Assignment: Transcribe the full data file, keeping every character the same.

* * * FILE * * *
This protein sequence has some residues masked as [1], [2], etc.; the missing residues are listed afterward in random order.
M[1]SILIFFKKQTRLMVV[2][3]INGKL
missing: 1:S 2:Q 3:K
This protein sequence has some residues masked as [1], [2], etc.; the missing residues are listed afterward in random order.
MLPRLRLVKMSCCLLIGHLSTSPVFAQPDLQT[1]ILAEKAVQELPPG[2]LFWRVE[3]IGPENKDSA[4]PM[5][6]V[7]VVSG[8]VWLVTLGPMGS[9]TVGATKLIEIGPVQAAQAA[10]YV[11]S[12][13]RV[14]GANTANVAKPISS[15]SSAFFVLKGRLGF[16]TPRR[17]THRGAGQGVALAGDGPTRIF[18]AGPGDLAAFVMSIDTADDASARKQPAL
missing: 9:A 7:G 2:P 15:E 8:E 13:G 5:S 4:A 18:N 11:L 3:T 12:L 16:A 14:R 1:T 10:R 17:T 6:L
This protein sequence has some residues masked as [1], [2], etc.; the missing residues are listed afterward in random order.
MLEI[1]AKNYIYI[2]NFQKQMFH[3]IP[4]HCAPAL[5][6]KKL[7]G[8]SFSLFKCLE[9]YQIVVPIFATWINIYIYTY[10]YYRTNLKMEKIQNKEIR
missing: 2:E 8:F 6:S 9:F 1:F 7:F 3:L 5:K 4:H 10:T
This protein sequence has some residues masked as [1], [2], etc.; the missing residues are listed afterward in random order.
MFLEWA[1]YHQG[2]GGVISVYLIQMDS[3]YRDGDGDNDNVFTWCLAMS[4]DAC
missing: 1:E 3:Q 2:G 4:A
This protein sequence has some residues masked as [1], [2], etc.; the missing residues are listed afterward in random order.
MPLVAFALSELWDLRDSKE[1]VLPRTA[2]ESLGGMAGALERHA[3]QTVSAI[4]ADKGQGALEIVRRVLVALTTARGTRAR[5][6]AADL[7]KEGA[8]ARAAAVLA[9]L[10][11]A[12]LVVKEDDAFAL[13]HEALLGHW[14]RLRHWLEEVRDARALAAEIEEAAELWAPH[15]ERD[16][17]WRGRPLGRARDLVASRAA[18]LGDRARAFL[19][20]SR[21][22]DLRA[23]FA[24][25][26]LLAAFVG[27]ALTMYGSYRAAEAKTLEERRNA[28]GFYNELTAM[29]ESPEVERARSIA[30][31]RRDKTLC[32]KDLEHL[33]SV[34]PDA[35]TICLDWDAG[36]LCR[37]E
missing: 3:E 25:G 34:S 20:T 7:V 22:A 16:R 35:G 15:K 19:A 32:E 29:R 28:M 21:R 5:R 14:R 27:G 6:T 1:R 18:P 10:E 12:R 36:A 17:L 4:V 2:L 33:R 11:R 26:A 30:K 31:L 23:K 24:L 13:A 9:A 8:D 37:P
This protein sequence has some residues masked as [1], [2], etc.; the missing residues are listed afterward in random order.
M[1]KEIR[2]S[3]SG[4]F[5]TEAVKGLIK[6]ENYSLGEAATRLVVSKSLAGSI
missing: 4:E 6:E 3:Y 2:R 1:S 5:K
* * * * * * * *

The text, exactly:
This protein sequence has some residues masked as [1], [2], etc.; the missing residues are listed afterward in random order.
M[1]SILIFFKKQTRLMVV[2][3]INGKL
missing: 1:S 2:Q 3:K
This protein sequence has some residues masked as [1], [2], etc.; the missing residues are listed afterward in random order.
MLPRLRLVKMSCCLLIGHLSTSPVFAQPDLQT[1]ILAEKAVQELPPG[2]LFWRVE[3]IGPENKDSA[4]PM[5][6]V[7]VVSG[8]VWLVTLGPMGS[9]TVGATKLIEIGPVQAAQAA[10]YV[11]S[12][13]RV[14]GANTANVAKPISS[15]SSAFFVLKGRLGF[16]TPRR[17]THRGAGQGVALAGDGPTRIF[18]AGPGDLAAFVMSIDTADDASARKQPAL
missing: 9:A 7:G 2:P 15:E 8:E 13:G 5:S 4:A 18:N 11:L 3:T 12:L 16:A 14:R 1:T 10:R 17:T 6:L
This protein sequence has some residues masked as [1], [2], etc.; the missing residues are listed afterward in random order.
MLEI[1]AKNYIYI[2]NFQKQMFH[3]IP[4]HCAPAL[5][6]KKL[7]G[8]SFSLFKCLE[9]YQIVVPIFATWINIYIYTY[10]YYRTNLKMEKIQNKEIR
missing: 2:E 8:F 6:S 9:F 1:F 7:F 3:L 5:K 4:H 10:T
This protein sequence has some residues masked as [1], [2], etc.; the missing residues are listed afterward in random order.
MFLEWA[1]YHQG[2]GGVISVYLIQMDS[3]YRDGDGDNDNVFTWCLAMS[4]DAC
missing: 1:E 3:Q 2:G 4:A
This protein sequence has some residues masked as [1], [2], etc.; the missing residues are listed afterward in random order.
MPLVAFALSELWDLRDSKE[1]VLPRTA[2]ESLGGMAGALERHA[3]QTVSAI[4]ADKGQGALEIVRRVLVALTTARGTRAR[5][6]AADL[7]KEGA[8]ARAAAVLA[9]L[10][11]A[12]LVVKEDDAFAL[13]HEALLGHW[14]RLRHWLEEVRDARALAAEIEEAAELWAPH[15]ERD[16][17]WRGRPLGRARDLVASRAA[18]LGDRARAFL[19][20]SR[21][22]DLRA[23]FA[24][25][26]LLAAFVG[27]ALTMYGSYRAAEAKTLEERRNA[28]GFYNELTAM[29]ESPEVERARSIA[30][31]RRDKTLC[32]KDLEHL[33]SV[34]PDA[35]TICLDWDAG[36]LCR[37]E
missing: 3:E 25:G 34:S 20:T 7:V 22:A 16:R 35:G 15:K 19:A 32:E 29:R 28:M 21:R 5:R 14:R 27:G 6:T 1:R 18:P 10:E 12:R 36:A 17:L 4:V 2:L 33:R 11:R 26:A 30:K 31:L 23:K 24:L 13:A 9:A 8:D 37:P
This protein sequence has some residues masked as [1], [2], etc.; the missing residues are listed afterward in random order.
M[1]KEIR[2]S[3]SG[4]F[5]TEAVKGLIK[6]ENYSLGEAATRLVVSKSLAGSI
missing: 4:E 6:E 3:Y 2:R 1:S 5:K